In the wake of a rubbish crisis that saw piles of garbage build up on the streets of Beirut and beyond,people decided enough was enough.
They formed a grassroots movement under the #YouStink banner, and did something unique in a country riven by sectarian divisions, uniting regardless of religious or political belief to pressure the government into change.
The result was a series of mass protests, some of which ended violently. Here are a collection of images I took of the movement, which continues….
It was not always confrontational between riot police and protestors.
The road towards the parliamentary buildings proved a flashpoint. Here, one protestor defies the barb wire to throw debris at the authorities.
A piece of the temporary wall is removed. It was erected as a defence against protestors but was pulled down within 24 hours
Graffiti is playing a key role an expressing dissatisfaction among youth
The mass protest of Sept 9. Demonstrators braved the effects of a huge sandstorm that swept across the region
The wall was quickly covered in art expression public frustration with the government
Anger has been directed at the state, and its many perceived failings
A wide array of flags, balloons and shirts have been sold as the movement gains popularity
One participant in particular enjoyed the removal of the governments 24-hour wall
The Lebanese Red Cross, who had to deal with scores of injured last weekend, had less to do on the third mass #YouStink protest.
Youngsters peer through a wall erected by the government in response to the #YouStink protests
By the third mass #YouStink protest, and following strong criticism of heavy-handed tactics previously, the state security presence at the third mass protests was reduced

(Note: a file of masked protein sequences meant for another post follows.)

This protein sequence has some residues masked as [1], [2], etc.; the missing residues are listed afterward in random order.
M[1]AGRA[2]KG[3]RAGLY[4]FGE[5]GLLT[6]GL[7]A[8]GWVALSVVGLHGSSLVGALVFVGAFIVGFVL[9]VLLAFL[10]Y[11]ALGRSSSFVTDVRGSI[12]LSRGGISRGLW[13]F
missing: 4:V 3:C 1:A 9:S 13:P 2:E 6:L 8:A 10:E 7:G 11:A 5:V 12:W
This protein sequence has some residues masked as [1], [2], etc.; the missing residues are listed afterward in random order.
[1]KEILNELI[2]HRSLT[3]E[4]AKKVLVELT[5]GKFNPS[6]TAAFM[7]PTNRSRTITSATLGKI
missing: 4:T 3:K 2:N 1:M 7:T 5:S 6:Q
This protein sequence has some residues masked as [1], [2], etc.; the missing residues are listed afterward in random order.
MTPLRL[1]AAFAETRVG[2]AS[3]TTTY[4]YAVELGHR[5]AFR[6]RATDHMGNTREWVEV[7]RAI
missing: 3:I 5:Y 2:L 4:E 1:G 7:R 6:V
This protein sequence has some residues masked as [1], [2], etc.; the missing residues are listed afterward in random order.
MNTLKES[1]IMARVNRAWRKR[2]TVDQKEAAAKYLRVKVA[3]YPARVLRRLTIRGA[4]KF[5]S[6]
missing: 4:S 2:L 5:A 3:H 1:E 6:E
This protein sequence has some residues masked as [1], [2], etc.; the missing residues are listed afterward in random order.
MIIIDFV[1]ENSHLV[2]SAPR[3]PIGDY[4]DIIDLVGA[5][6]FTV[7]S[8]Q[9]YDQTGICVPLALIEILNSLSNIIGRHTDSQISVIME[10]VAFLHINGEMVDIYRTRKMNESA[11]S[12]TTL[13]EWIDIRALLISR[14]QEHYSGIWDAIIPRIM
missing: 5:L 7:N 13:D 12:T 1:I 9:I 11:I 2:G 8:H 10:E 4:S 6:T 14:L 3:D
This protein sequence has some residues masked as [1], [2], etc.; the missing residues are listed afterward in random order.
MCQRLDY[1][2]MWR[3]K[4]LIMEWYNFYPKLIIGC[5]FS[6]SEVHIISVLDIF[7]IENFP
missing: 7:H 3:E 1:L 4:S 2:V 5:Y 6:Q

Groups danced, as young and old mingled
A woman beats a drum as part of the carnival atmosphere of the demonstration
Loudspeakers and sound systems blasted out music to large crowds during the protests on 29th August
Protestors spraying graffiti during the protests
A policeman viewed through the wall, which was taken down with a day of it being installed.
Protestors flee tear gas during the first mass protest. Along with rubber bullets and water cannons, it was also used extensively during the second mass demonstration.
Some felt that the protests evoked the memory of 2005’s Cedar Revolution, which kicked Syria out of Lebanon and was sparked by the assassination of former Prime Minister Rafik Hariri, pictured commemorated in a poster behind the demonstrators.
A demonstrator is interviewed by a local TV station during the first mass protest. One TV station, LBC, reported that a member of staff was attacked by police.
Tear gas wafts over Martyr’s Square in the heart of the Beirut
Skirmishes between police and protestors flared up within an hour of the first mass protest
Graffiti calling for change has sprung up across the city as part of the campaign. This was sprayed during Saturday’s protests.
At the first mass protest, which descended into violence largely blamed on the state, demonstrators marched past long lines of police
Demonstrations continued into the night of the first mass protest, as the Lebanese Red Cross reported that at least 15 protestors were injured, one critically so
A Sukleen worker walks past the protest. Sukleen is the company tasked with waste disposal in Beirut.
Demonstrators used the protest to express their anger at the political establishment